How to Get Financially Ready for College

Join our #CreditChat on Twitter and YouTube every Wednesday at 3 p.m. ET.

This week, we chatted with Wells Fargo about ways students and parents can get financially prepared for college. The #CreditChat panel included: Gigi Dixon – Head of National Partnerships for Wells Fargo, Jason Vasquez  – Consumer Lending Group Corporate Communications for Wells FargoLiz Weston, Author and Personal Finance Columnist at Reuters, Erin Lowry, Founder of Broke Millennial and Writer at Magnify Moneyand Mike Delgado – Social Media Community Manager at Experian.

If you have ideas for future topics and guests, please tweet @MikeDelgado.

Questions We Discussed:

  • Q1: With the rising cost of college, how can parents and students prepare?
  • Q2: What options are available to finance college tuition (and are there any that should be avoided)?
  • Q3: What are some common misconceptions on how to pay for college?
  • Q4: How can students keep college costs down?
  • Q5: Where can students go to find sources for scholarships and grants?
  • Q6: What questions should parents and students ask when talking with financial aid or a college guidance counselor?
  • Q7: What would you say to a low-income student who believes they can never afford college?
  • Q8: Where should parents and students go if they have questions or need help with financing questions?
  • Q9: What is the difference between federal and private student loans?
  • Q10: Any final tips on how we can help parents and students prepare financially for college?

SlideShare highlights from this week’s chat:

Tweetable Tips:

Anyone who wants to go to college can afford it if they put their mind to finding money to do it. @FacingFinances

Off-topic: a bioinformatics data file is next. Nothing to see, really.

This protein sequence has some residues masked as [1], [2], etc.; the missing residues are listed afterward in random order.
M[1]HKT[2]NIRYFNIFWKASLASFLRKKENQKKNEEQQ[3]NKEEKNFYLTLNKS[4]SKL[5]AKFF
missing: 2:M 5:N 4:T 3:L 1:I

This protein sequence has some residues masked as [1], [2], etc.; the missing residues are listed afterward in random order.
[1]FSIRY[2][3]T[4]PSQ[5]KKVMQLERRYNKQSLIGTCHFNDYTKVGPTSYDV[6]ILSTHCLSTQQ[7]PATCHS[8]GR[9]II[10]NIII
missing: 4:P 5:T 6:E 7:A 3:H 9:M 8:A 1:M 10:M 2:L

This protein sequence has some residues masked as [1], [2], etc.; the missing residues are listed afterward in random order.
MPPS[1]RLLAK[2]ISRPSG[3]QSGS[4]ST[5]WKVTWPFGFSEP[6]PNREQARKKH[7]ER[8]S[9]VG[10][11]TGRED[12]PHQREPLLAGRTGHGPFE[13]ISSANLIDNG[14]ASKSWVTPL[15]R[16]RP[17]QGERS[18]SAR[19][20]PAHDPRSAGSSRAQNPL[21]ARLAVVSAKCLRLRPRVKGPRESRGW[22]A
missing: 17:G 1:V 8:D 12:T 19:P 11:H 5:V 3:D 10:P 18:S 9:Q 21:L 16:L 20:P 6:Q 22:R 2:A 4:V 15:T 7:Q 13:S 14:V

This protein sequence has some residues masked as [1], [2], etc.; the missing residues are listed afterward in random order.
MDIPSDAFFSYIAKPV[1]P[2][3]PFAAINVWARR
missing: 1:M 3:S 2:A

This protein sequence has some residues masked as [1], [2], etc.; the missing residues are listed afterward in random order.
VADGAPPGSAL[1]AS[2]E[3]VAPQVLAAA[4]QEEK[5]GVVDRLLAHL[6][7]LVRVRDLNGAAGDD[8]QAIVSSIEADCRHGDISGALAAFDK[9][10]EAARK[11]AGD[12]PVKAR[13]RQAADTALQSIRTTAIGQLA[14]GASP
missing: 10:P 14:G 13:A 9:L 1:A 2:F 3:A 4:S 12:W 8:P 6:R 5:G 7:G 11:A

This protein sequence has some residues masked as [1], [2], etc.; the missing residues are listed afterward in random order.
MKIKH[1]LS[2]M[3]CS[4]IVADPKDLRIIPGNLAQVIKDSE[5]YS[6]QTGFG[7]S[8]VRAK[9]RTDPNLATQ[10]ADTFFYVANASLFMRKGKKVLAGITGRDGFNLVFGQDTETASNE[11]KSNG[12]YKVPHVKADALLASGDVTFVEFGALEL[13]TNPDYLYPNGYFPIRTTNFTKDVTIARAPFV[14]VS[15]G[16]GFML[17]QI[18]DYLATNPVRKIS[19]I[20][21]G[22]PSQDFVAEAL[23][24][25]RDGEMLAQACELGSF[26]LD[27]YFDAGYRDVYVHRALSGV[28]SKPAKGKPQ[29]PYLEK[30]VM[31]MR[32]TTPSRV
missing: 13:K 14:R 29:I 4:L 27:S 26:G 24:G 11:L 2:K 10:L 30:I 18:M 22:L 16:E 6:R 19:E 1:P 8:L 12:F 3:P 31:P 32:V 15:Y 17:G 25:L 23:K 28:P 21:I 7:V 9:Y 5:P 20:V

College 21

A BIG mistake parents make is thinking they won’t qualify for financial aid because they make too much. Fill out the FAFSA! @JasonVasquezWF
College 9

Scholarships are for every type of student and should be near the top of the list when deciding how to pay for college. @JasonVasquezWF

Living at  home eliminates all the associated costs of dorm (or off-campus apartment) living. @RAHomes
College 14

Your college guidance counselor can be a valued resource when it comes to exploring the available options for financing an education. – Gigi Dixon
College 20

Here is the complete #CreditChat Storified:


Get College Ready– Wells Fargo
College Steps: Set Yourself Up for Success– Wells Fargo
Tuition Funding Sources
Free Application for Federal Student Aid (FAFSA)– Deadline June 30th, 2015
Compare Student Loans– Magnify Money
How Erin Lowry (Broke Millennial) Avoided Student Loan Debt

Scholarship Funds Supported by Wells Fargo
(Some deadlines may have passed):

Thurgood Marshall College Fund
Asian Pacific Islander American Scholarship Fund
Hispanic Scholarship Fund
United Negro College Fund
American Indian Graduate Center
Point Foundation

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